Sole Searching

Photo HIking Boots

Me and my Merrell Moab Ventilators in Villafranca del Bierzo, Spain

Let’s just say that I am not known for my sports prowess and leave it at that. It wasn’t until 2016 that I finally found my sport; walking! Standing at the top of that mountain, after trying on my first hiking boots gave me a wonderful sense of exhilaration. And as I stepped down from the four-foot, plaster mountain in the shoe department of the REI store, I felt downright giddy.

Thus, began an intimate relationship with my hiking boots. I remember those first few awkward days as we got to know each other. I’d tie them over and over, trying for a not too tight, but not too loose a fit. I broke them in, walking the city streets of Chicago. Little did they know that they were soon destined to walk 500 miles through Spain on the Camino de Santiago, the 1000- year-old route to the Shrine of the Apostle St. James in northern Spain’s medieval city of Santiago de Compostela.

Skittish at first of the uphills, downhills, rocky terrain and water crossings, I finally settled into a rhythm whereby my boots seemed to be leading me. They helped me to define my comfort zone. I likened this to a car with new tires and the confidence you feel as their traction assists you in navigating the road.

If those boots could talk! They’ve staggered through rainstorms, forced to listen to us taking turns singing Broadway show tunes to pass the time, then left overnight, stuffed fat with newspaper. They’ve been caked in mud and sat alone, not allowed entry into our hotel room. Regardless, they always know that once they arrive home, they will be well scrubbed and placed on their side in their original shoebox, toe to heel, until their next adventure.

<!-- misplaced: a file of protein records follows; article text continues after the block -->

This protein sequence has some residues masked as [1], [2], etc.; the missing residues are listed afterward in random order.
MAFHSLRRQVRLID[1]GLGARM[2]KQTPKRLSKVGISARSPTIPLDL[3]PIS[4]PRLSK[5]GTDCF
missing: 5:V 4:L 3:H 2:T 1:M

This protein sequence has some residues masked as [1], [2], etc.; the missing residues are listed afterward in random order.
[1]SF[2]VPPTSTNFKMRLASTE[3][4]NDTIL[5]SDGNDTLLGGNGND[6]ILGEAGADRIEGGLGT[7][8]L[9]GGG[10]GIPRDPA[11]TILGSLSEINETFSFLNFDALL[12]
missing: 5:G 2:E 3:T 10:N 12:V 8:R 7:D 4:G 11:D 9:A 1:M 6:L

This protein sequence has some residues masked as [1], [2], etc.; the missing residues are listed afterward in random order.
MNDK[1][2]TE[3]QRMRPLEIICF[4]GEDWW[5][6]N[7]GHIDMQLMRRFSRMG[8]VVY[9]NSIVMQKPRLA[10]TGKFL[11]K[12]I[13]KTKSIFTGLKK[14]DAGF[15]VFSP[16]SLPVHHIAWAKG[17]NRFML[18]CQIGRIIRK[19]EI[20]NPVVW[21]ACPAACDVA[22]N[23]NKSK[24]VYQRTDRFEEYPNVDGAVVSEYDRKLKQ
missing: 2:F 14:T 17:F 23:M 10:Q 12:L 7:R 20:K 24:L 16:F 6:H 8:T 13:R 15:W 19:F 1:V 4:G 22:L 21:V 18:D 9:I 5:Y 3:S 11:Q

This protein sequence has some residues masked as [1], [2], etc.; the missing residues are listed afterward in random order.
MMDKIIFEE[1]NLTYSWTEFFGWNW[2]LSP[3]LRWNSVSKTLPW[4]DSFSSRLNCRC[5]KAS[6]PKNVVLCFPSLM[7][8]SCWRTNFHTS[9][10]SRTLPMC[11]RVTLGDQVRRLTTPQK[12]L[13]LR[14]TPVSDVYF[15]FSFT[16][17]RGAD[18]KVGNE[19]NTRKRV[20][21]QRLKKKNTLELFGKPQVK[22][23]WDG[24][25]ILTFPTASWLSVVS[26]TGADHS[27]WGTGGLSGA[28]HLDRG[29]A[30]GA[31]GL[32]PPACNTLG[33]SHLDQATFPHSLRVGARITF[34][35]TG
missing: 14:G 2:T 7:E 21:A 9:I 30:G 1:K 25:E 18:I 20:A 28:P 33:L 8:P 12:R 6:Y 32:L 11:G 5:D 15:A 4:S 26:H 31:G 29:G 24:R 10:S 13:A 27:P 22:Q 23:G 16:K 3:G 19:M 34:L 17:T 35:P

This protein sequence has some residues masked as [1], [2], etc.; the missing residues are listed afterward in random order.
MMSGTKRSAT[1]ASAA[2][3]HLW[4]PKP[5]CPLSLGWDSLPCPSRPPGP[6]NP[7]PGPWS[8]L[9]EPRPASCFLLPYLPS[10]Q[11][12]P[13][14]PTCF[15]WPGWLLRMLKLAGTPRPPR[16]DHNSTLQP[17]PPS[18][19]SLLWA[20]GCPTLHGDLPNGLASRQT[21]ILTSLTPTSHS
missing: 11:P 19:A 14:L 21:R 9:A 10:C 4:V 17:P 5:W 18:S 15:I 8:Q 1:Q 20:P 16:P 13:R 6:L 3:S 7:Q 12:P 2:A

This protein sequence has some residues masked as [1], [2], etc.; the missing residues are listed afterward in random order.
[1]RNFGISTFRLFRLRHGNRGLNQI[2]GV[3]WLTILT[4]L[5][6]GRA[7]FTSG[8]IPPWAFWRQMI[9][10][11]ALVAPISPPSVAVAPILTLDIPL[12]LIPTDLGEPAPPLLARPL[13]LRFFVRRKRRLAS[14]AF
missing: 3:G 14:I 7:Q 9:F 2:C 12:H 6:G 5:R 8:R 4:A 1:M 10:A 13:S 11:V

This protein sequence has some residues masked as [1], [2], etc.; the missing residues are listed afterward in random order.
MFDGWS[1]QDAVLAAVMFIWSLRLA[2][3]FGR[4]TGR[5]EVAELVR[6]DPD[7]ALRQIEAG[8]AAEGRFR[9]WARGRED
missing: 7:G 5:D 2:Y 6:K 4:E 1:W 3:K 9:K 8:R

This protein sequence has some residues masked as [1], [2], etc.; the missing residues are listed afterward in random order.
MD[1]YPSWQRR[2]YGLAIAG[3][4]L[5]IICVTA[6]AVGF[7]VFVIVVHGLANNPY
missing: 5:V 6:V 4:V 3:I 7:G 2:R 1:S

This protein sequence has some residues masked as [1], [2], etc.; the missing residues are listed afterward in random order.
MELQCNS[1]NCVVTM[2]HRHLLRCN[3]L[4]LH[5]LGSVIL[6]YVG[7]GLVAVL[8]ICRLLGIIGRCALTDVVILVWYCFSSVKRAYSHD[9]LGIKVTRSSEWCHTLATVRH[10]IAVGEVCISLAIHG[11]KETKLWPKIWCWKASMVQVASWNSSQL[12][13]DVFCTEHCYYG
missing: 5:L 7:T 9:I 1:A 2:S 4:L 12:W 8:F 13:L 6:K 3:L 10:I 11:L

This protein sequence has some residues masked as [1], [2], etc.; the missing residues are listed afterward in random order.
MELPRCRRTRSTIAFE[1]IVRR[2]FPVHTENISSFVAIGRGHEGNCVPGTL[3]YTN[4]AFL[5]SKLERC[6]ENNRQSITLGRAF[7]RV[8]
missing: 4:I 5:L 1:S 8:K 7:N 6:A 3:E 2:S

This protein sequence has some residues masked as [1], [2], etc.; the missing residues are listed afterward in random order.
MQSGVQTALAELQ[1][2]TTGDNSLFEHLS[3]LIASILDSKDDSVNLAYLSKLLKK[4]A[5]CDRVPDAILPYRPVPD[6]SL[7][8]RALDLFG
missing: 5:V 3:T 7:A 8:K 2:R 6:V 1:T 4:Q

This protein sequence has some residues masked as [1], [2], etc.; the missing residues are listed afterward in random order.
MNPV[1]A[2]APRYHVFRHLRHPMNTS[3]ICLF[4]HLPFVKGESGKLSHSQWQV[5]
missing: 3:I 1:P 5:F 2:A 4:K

Lately, circumstances have dictated that those boots become a basic necessity, once again, as I walk miles each day. Whatever the weather (or my temperament), as soon as I fit my foot snugly into each one, I feel a sudden sense of exhilaration. It’s amazing what can go on while your feet are moving. The recurring sound of my boots hitting the pavement, crunching leaves or trudging through dirt paths, creates a Zen backdrop.

Ever the shoe lover, I must confess that even the pride and joy of my collection, my Allen Edmonds brown and white spectators, don’t give me the lift that my boots do. My hiking boots may seem like the ugly duckling compared to their classic elegance, but they serve their purpose and serve it well.

Thankful that I have finally outgrown my 30 years of clumsiness, I welcome this new phase of my life, resigned to let my feet lead the way and take one step at a time.

 

Author’s Note:
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Why a Stranger Isn’t Strange to Me

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Photo Strangers

First, we acknowledge each other as we pass by each day. Then, we smile and wish each other a good day. Next, we share a few comments about the weather, finally introduce ourselves and begin to make small talk. This is my how my relationships started with my walking friends; strangers that I’ve met while walking the same route each day.